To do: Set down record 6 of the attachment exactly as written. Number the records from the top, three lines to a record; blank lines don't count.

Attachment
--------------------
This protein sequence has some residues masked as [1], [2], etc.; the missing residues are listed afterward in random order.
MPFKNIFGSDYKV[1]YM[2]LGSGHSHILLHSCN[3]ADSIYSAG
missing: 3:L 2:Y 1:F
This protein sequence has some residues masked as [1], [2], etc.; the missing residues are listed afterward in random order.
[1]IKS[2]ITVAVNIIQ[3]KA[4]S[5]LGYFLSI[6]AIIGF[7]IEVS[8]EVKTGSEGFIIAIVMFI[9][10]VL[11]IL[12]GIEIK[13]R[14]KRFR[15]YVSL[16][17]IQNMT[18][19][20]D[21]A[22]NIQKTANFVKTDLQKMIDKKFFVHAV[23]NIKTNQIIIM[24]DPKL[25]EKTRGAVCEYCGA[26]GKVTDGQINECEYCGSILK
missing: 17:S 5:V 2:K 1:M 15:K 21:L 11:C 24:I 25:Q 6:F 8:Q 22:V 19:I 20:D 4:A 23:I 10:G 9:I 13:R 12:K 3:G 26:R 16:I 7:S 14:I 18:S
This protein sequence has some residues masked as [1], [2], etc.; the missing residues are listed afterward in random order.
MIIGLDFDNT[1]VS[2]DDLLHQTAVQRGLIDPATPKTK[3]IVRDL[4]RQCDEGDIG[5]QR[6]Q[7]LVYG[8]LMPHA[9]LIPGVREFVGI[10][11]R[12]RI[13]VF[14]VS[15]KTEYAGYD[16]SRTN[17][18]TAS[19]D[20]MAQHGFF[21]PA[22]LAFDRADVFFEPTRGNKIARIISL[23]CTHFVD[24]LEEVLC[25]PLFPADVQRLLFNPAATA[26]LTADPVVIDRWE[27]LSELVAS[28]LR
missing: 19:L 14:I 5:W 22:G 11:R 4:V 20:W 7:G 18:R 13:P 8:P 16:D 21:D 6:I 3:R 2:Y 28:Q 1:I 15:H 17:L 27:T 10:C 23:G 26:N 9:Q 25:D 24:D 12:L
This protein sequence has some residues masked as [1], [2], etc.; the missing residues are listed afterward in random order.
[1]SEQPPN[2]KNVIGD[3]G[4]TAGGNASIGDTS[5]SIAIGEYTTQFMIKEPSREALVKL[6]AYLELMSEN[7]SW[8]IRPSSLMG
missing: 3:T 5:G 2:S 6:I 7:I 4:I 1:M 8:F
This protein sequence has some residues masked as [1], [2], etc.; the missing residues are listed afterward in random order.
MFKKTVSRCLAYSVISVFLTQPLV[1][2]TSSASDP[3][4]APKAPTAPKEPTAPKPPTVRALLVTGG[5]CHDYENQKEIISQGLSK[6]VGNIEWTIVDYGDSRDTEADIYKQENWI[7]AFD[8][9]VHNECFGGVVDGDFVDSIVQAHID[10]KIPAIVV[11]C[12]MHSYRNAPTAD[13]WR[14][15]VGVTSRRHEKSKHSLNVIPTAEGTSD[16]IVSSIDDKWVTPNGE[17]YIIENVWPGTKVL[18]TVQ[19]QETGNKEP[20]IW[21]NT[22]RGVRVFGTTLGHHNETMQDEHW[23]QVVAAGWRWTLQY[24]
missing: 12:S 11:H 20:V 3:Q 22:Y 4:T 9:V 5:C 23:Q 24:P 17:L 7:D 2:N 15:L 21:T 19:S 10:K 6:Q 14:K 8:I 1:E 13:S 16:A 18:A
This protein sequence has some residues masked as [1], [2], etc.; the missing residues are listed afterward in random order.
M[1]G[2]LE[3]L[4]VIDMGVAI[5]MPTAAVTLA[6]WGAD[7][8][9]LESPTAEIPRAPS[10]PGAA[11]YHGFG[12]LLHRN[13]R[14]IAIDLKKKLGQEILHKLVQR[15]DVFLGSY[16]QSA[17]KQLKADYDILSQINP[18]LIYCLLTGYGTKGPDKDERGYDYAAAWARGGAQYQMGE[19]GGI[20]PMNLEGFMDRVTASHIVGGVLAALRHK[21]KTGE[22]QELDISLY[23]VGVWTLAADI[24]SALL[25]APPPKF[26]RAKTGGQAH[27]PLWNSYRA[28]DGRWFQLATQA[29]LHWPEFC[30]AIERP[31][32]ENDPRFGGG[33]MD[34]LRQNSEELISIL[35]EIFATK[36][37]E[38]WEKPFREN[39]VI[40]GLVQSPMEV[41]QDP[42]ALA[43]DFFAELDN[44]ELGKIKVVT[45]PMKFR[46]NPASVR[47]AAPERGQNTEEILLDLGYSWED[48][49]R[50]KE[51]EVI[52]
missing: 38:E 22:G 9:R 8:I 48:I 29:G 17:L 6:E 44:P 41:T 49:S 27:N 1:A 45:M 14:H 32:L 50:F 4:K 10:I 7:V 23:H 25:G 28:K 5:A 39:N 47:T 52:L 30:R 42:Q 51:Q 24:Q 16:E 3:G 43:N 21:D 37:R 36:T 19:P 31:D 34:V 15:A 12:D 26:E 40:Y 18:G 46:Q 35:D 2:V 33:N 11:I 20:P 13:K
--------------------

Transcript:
This protein sequence has some residues masked as [1], [2], etc.; the missing residues are listed afterward in random order.
M[1]G[2]LE[3]L[4]VIDMGVAI[5]MPTAAVTLA[6]WGAD[7][8][9]LESPTAEIPRAPS[10]PGAA[11]YHGFG[12]LLHRN[13]R[14]IAIDLKKKLGQEILHKLVQR[15]DVFLGSY[16]QSA[17]KQLKADYDILSQINP[18]LIYCLLTGYGTKGPDKDERGYDYAAAWARGGAQYQMGE[19]GGI[20]PMNLEGFMDRVTASHIVGGVLAALRHK[21]KTGE[22]QELDISLY[23]VGVWTLAADI[24]SALL[25]APPPKF[26]RAKTGGQAH[27]PLWNSYRA[28]DGRWFQLATQA[29]LHWPEFC[30]AIERP[31][32]ENDPRFGGG[33]MD[34]LRQNSEELISIL[35]EIFATK[36][37]E[38]WEKPFREN[39]VI[40]GLVQSPMEV[41]QDP[42]ALA[43]DFFAELDN[44]ELGKIKVVT[45]PMKFR[46]NPASVR[47]AAPERGQNTEEILLDLGYSWED[48][49]R[50]KE[51]EVI[52]
missing: 38:E 22:G 9:R 8:I 48:I 29:G 17:L 6:E 44:P 41:T 49:S 27:N 1:A 45:M 14:H 32:L 50:F 4:K 10:I 7:V 23:H 25:G 28:K 5:A 39:N 47:T 52:L 30:R 42:Q 51:Q 24:Q 16:E 3:G 43:N 21:D 37:R 36:T 19:P 31:D 34:V 15:A 12:D 26:E 40:Y 18:G 46:Q 35:D 2:V 33:N 11:I 20:P 13:K